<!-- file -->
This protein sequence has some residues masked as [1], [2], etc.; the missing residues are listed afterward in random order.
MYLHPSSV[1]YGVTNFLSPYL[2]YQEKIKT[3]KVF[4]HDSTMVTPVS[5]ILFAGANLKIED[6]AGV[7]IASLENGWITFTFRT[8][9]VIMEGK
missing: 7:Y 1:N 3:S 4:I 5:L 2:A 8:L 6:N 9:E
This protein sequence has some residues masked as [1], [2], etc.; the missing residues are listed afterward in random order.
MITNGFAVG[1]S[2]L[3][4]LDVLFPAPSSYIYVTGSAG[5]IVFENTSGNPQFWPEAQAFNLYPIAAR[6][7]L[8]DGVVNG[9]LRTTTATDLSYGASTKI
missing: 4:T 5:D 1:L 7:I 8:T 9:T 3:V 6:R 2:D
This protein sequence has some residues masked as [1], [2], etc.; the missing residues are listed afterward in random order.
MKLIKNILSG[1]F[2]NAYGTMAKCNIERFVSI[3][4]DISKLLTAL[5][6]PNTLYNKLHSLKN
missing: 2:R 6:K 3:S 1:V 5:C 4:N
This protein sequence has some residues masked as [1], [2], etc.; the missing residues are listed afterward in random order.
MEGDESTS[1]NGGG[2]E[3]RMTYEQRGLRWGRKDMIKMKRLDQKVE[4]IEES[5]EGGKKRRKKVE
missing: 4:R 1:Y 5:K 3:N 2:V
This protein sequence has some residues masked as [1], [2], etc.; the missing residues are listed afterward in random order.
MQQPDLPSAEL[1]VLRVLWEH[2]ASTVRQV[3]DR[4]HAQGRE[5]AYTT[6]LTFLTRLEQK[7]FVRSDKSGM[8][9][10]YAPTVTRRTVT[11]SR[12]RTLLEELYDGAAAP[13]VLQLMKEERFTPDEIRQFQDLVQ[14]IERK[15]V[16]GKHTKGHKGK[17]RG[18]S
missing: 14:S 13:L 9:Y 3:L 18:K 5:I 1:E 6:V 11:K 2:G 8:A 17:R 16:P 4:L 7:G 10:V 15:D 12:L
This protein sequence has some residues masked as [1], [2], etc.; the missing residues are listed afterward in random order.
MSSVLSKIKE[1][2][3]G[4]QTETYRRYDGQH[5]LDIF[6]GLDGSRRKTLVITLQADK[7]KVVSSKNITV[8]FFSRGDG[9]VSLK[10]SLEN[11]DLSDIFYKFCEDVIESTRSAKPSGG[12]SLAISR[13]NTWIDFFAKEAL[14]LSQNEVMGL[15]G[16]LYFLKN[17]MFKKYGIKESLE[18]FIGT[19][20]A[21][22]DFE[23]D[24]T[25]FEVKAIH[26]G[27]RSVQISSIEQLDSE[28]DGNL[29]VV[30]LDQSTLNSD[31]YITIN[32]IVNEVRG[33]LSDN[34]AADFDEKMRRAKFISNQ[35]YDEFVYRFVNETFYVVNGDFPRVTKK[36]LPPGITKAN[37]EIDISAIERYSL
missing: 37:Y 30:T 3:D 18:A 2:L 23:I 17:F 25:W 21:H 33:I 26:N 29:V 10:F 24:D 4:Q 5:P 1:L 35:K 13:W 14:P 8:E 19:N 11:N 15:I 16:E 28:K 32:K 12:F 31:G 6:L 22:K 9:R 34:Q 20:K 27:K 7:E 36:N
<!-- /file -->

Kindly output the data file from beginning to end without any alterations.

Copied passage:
This protein sequence has some residues masked as [1], [2], etc.; the missing residues are listed afterward in random order.
MYLHPSSV[1]YGVTNFLSPYL[2]YQEKIKT[3]KVF[4]HDSTMVTPVS[5]ILFAGANLKIED[6]AGV[7]IASLENGWITFTFRT[8][9]VIMEGK
missing: 7:Y 1:N 3:S 4:I 5:L 2:A 8:L 6:N 9:E
This protein sequence has some residues masked as [1], [2], etc.; the missing residues are listed afterward in random order.
MITNGFAVG[1]S[2]L[3][4]LDVLFPAPSSYIYVTGSAG[5]IVFENTSGNPQFWPEAQAFNLYPIAAR[6][7]L[8]DGVVNG[9]LRTTTATDLSYGASTKI
missing: 4:T 5:D 1:L 7:I 8:T 9:T 3:V 6:R 2:D
This protein sequence has some residues masked as [1], [2], etc.; the missing residues are listed afterward in random order.
MKLIKNILSG[1]F[2]NAYGTMAKCNIERFVSI[3][4]DISKLLTAL[5][6]PNTLYNKLHSLKN
missing: 2:R 6:K 3:S 1:V 5:C 4:N
This protein sequence has some residues masked as [1], [2], etc.; the missing residues are listed afterward in random order.
MEGDESTS[1]NGGG[2]E[3]RMTYEQRGLRWGRKDMIKMKRLDQKVE[4]IEES[5]EGGKKRRKKVE
missing: 4:R 1:Y 5:K 3:N 2:V
This protein sequence has some residues masked as [1], [2], etc.; the missing residues are listed afterward in random order.
MQQPDLPSAEL[1]VLRVLWEH[2]ASTVRQV[3]DR[4]HAQGRE[5]AYTT[6]LTFLTRLEQK[7]FVRSDKSGM[8][9][10]YAPTVTRRTVT[11]SR[12]RTLLEELYDGAAAP[13]VLQLMKEERFTPDEIRQFQDLVQ[14]IERK[15]V[16]GKHTKGHKGK[17]RG[18]S
missing: 14:S 13:L 9:Y 3:L 18:K 5:I 1:E 6:V 11:K 2:G 8:A 17:R 16:P 4:L 7:G 10:V 15:D 12:L
This protein sequence has some residues masked as [1], [2], etc.; the missing residues are listed afterward in random order.
MSSVLSKIKE[1][2][3]G[4]QTETYRRYDGQH[5]LDIF[6]GLDGSRRKTLVITLQADK[7]KVVSSKNITV[8]FFSRGDG[9]VSLK[10]SLEN[11]DLSDIFYKFCEDVIESTRSAKPSGG[12]SLAISR[13]NTWIDFFAKEAL[14]LSQNEVMGL[15]G[16]LYFLKN[17]MFKKYGIKESLE[18]FIGT[19][20]A[21][22]DFE[23]D[24]T[25]FEVKAIH[26]G[27]RSVQISSIEQLDSE[28]DGNL[29]VV[30]LDQSTLNSD[31]YITIN[32]IVNEVRG[33]LSDN[34]AADFDEKMRRAKFISNQ[35]YDEFVYRFVNETFYVVNGDFPRVTKK[36]LPPGITKAN[37]EIDISAIERYSL
missing: 37:Y 30:T 3:D 18:A 2:L 23:I 17:F 25:W 21:H 33:I 26:N 29:V 10:F 24:D 4:Q 5:P 1:L 35:K 13:W 14:P 8:E 19:N 11:N 15:I 16:E 28:K 32:K 12:F 31:G 6:L 22:K 9:R 34:Q 20:K 27:K 7:E 36:N